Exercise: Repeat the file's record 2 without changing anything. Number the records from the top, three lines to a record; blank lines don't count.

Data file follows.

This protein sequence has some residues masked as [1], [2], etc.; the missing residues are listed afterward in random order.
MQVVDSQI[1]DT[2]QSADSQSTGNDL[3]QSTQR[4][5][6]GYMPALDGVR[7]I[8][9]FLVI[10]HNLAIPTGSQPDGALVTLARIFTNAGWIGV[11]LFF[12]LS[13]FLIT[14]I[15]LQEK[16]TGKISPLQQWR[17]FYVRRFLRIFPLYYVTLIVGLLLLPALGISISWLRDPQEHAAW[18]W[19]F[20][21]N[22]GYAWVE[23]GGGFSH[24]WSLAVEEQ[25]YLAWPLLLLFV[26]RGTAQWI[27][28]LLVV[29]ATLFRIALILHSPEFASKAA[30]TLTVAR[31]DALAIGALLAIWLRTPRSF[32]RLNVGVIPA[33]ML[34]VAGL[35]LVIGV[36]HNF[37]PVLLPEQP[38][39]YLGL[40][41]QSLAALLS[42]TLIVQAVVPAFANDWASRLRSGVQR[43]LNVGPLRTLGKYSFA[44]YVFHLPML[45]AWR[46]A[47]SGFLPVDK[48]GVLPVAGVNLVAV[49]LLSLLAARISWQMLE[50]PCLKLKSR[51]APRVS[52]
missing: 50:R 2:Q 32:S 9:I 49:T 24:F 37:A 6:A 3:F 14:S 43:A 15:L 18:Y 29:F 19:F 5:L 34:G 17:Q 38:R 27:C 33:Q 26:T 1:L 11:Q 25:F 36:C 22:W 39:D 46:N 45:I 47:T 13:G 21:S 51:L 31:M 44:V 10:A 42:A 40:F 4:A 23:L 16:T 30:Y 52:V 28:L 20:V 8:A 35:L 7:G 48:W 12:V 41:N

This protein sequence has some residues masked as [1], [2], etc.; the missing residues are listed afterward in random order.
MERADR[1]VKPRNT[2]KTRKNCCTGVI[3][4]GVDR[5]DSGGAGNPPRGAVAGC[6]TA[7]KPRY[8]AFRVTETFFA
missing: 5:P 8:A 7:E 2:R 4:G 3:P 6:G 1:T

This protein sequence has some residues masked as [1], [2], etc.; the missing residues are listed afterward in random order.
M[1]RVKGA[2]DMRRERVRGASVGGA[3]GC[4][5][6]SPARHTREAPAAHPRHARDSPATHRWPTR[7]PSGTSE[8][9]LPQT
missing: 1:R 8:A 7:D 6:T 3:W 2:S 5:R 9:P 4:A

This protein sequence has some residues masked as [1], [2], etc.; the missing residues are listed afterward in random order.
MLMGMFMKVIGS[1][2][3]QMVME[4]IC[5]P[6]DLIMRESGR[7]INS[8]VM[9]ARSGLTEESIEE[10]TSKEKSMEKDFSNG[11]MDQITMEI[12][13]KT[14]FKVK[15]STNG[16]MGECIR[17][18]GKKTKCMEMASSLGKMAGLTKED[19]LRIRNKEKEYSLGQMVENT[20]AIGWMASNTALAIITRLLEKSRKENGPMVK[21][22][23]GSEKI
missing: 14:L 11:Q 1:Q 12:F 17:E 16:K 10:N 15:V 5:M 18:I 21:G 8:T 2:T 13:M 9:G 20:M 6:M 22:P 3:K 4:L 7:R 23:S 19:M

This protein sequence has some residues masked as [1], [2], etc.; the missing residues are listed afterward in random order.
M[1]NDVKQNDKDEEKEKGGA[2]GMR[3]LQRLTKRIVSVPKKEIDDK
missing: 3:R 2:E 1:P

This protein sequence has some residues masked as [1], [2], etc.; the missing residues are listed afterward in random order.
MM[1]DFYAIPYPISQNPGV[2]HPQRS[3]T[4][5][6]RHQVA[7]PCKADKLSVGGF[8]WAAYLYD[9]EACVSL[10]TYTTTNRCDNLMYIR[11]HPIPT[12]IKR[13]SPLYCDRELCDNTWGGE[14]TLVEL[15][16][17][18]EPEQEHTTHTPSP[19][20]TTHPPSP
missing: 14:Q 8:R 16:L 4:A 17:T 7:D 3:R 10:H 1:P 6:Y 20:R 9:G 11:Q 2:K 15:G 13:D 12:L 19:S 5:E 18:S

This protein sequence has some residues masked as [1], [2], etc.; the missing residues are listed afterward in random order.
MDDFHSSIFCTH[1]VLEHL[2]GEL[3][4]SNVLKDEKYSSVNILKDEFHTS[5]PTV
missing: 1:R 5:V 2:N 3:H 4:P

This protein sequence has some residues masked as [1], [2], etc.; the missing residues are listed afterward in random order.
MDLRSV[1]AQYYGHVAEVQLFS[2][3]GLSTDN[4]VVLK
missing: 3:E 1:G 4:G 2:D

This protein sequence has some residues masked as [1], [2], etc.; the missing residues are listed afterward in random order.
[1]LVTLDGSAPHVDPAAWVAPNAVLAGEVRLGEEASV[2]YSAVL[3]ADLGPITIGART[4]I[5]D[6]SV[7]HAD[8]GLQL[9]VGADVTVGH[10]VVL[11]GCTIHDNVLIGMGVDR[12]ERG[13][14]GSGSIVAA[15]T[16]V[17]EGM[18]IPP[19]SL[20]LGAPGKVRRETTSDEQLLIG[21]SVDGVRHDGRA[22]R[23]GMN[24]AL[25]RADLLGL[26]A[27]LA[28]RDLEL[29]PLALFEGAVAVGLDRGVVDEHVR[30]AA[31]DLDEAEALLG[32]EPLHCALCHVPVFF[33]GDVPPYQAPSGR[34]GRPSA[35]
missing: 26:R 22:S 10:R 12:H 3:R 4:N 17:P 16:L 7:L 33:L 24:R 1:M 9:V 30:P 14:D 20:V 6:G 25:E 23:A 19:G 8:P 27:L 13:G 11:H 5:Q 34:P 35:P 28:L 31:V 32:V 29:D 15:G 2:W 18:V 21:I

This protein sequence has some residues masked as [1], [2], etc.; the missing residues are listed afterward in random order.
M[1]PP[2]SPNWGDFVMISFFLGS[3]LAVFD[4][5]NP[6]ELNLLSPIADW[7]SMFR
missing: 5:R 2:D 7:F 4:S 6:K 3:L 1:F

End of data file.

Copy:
This protein sequence has some residues masked as [1], [2], etc.; the missing residues are listed afterward in random order.
MERADR[1]VKPRNT[2]KTRKNCCTGVI[3][4]GVDR[5]DSGGAGNPPRGAVAGC[6]TA[7]KPRY[8]AFRVTETFFA
missing: 5:P 8:A 7:E 2:R 4:G 3:P 6:G 1:T